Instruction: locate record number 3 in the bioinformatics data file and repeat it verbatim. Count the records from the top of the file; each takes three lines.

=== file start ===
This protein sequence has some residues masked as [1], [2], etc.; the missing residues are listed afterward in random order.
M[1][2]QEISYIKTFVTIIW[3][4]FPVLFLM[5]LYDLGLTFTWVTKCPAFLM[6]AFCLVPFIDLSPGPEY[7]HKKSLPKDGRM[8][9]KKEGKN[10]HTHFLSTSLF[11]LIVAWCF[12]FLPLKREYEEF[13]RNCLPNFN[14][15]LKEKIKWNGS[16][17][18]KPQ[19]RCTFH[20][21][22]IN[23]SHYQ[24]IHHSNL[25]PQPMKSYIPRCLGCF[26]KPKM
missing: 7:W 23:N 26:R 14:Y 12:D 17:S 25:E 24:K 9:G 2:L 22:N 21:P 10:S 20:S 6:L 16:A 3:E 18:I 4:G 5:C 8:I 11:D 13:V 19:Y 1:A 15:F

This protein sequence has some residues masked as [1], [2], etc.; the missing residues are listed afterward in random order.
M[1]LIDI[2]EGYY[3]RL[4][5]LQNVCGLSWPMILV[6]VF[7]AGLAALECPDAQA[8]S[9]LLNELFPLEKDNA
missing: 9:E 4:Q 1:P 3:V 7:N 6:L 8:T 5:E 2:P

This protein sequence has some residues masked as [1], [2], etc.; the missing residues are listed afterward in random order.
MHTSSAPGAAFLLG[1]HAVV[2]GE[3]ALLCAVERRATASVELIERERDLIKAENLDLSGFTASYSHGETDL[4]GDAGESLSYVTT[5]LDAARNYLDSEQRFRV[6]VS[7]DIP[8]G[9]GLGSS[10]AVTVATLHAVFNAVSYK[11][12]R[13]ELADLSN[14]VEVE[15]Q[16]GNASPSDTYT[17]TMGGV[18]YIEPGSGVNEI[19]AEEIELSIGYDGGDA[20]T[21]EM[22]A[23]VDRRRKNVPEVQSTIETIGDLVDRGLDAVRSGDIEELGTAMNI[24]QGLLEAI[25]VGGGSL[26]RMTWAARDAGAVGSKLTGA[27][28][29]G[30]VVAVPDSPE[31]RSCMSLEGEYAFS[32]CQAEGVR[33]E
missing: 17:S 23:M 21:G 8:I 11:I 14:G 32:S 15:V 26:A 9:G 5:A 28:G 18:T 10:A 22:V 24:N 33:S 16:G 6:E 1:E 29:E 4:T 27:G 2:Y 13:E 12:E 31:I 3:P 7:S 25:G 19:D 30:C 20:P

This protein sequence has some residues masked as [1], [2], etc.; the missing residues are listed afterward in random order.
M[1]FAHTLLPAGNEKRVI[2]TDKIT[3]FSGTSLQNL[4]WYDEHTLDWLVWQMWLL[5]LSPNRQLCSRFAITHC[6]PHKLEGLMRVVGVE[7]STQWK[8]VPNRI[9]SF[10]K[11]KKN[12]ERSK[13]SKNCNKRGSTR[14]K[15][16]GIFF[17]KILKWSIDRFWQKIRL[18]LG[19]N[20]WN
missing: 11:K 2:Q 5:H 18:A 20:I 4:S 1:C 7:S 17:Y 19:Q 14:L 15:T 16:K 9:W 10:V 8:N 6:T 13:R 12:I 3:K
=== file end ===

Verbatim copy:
This protein sequence has some residues masked as [1], [2], etc.; the missing residues are listed afterward in random order.
MHTSSAPGAAFLLG[1]HAVV[2]GE[3]ALLCAVERRATASVELIERERDLIKAENLDLSGFTASYSHGETDL[4]GDAGESLSYVTT[5]LDAARNYLDSEQRFRV[6]VS[7]DIP[8]G[9]GLGSS[10]AVTVATLHAVFNAVSYK[11][12]R[13]ELADLSN[14]VEVE[15]Q[16]GNASPSDTYT[17]TMGGV[18]YIEPGSGVNEI[19]AEEIELSIGYDGGDA[20]T[21]EM[22]A[23]VDRRRKNVPEVQSTIETIGDLVDRGLDAVRSGDIEELGTAMNI[24]QGLLEAI[25]VGGGSL[26]RMTWAARDAGAVGSKLTGA[27][28][29]G[30]VVAVPDSPE[31]RSCMSLEGEYAFS[32]CQAEGVR[33]E
missing: 17:S 23:M 21:G 8:I 11:I 14:G 32:S 15:V 26:A 9:G 5:A 28:G 18:T 10:A 22:V 24:N 33:S 16:G 6:E 1:E 29:E 4:T 27:G 2:Y 13:E 12:E 31:I 3:P 7:S 25:G 19:D 30:C 20:P